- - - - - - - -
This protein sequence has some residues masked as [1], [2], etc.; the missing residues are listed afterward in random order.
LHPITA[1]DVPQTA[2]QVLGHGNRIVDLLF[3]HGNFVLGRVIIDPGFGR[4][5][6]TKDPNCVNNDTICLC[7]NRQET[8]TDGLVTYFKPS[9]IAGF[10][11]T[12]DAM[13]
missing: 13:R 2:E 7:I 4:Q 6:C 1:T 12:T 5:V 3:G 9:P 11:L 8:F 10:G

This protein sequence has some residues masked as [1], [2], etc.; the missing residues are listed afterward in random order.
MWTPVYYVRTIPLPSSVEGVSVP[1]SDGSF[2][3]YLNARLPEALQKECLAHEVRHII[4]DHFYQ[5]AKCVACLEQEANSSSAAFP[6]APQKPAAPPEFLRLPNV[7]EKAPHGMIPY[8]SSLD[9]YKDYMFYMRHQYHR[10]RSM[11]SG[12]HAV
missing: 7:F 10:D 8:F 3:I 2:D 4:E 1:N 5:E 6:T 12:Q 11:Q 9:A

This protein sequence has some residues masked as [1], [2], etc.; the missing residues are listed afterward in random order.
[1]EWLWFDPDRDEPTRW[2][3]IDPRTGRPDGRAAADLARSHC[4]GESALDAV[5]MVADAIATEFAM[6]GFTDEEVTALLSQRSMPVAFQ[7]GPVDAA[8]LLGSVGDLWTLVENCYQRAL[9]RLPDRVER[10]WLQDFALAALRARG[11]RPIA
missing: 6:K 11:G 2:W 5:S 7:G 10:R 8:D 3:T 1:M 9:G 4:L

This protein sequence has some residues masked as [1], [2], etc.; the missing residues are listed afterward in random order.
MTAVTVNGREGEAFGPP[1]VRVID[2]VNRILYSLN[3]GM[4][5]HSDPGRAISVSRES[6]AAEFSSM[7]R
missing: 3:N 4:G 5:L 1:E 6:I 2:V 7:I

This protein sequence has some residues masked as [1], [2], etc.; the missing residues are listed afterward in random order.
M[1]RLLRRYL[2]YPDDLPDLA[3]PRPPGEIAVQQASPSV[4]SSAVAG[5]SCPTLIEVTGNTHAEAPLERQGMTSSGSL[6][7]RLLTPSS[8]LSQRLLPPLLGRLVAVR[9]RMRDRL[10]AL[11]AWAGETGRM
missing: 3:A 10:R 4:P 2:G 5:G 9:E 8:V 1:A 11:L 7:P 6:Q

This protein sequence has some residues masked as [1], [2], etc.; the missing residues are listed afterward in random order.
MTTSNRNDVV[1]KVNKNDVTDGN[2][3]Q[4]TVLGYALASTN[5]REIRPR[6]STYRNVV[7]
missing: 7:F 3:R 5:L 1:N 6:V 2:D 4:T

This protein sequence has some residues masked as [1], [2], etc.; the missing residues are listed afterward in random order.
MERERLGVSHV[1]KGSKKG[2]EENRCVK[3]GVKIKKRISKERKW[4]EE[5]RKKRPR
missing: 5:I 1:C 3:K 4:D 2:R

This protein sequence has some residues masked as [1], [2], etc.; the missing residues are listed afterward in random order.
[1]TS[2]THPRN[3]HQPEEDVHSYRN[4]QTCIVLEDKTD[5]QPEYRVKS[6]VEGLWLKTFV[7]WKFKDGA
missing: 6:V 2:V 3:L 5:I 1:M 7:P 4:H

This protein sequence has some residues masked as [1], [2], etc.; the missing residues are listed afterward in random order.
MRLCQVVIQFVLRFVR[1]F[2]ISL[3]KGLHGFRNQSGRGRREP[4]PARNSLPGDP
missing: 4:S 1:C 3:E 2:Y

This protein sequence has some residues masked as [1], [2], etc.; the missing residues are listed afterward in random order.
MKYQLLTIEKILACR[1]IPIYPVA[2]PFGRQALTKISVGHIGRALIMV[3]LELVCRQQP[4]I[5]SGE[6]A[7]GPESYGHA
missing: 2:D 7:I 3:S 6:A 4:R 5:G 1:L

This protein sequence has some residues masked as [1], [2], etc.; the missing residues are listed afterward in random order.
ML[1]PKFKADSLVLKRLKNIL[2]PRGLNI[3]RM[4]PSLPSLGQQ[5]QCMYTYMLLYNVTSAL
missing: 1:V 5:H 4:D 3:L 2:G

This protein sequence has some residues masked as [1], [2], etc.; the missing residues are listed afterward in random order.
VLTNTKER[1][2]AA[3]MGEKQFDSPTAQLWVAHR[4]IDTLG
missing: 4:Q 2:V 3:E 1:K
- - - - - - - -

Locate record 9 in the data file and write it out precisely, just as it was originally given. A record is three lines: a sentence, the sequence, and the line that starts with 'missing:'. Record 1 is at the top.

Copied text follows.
This protein sequence has some residues masked as [1], [2], etc.; the missing residues are listed afterward in random order.
MRLCQVVIQFVLRFVR[1]F[2]ISL[3]KGLHGFRNQSGRGRREP[4]PARNSLPGDP
missing: 4:S 1:C 3:E 2:Y